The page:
IT seems appropriate that, ahead of this weekend’s Heritage Open Days, a piece of our maritime legacy has been displaying itself recently more openly than is sometimes the case.
It’s the wreck of the sailing ship Constance Ellen, which shifting sands on the South Foreshore at Shields uncover to varying degrees from time to time.
This recent picture of her remains kindly comes from Stewart Whitelaw, who says: “The wreck is more revealed than it has been for years.”
The Littlehampton-registered Constance Ellen came to grief in the Great Gale, which raged off the east coast in November 1901. All eight men aboard her were saved.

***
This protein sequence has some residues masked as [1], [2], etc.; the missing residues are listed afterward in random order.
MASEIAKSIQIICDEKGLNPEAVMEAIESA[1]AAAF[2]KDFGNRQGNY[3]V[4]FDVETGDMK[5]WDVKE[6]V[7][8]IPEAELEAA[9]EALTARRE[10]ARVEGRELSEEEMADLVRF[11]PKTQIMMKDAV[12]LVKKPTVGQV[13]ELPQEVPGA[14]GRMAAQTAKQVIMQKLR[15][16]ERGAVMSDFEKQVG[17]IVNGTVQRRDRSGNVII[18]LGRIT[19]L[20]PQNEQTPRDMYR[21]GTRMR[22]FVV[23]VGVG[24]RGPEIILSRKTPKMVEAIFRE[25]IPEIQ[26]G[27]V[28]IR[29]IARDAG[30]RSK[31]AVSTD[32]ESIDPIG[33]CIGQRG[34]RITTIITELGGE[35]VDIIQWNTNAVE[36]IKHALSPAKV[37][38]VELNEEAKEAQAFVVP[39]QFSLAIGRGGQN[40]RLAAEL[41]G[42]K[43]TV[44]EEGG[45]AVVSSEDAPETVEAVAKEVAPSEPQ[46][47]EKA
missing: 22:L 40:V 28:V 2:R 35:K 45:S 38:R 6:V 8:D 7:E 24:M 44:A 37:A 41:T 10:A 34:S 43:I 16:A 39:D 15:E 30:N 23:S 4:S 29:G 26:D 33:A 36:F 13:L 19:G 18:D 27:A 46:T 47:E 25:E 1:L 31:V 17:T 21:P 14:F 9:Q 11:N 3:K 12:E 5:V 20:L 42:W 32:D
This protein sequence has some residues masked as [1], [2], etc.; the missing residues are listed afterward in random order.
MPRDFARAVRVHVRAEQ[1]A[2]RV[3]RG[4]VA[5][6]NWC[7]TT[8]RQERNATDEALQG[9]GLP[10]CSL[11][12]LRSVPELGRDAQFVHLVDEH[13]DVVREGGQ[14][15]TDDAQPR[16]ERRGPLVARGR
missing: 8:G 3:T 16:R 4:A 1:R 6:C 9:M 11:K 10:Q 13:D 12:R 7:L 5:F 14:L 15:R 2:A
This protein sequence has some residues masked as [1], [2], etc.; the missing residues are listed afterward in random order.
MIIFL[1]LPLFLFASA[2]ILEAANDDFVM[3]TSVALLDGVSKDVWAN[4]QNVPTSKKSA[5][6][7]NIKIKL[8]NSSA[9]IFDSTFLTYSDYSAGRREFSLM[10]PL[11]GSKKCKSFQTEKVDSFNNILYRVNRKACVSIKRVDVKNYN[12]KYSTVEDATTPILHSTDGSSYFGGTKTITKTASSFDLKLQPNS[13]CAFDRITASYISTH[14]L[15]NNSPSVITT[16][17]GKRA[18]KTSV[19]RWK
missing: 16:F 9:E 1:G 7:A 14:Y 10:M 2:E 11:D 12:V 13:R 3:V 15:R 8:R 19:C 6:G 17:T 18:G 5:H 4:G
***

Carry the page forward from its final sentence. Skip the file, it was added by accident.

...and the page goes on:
The two-masted vessel was carrying a cargo of iron bars from its home port to Bowness, one of the reasons why she stuck fast instead of – like other vessels beached by the storm – being refloated.
Thousands watched the drama unfold, as the Volunteer Life Brigade took off the crew by breeches-buoy.
More of the wreck used to exist than now, but some of it was cleared some years ago after a child was injured.
Another vessel, the Sandwich-registered Lord Dufferin, ran aground almost in the same place less than two hours later, but she was able to be got off.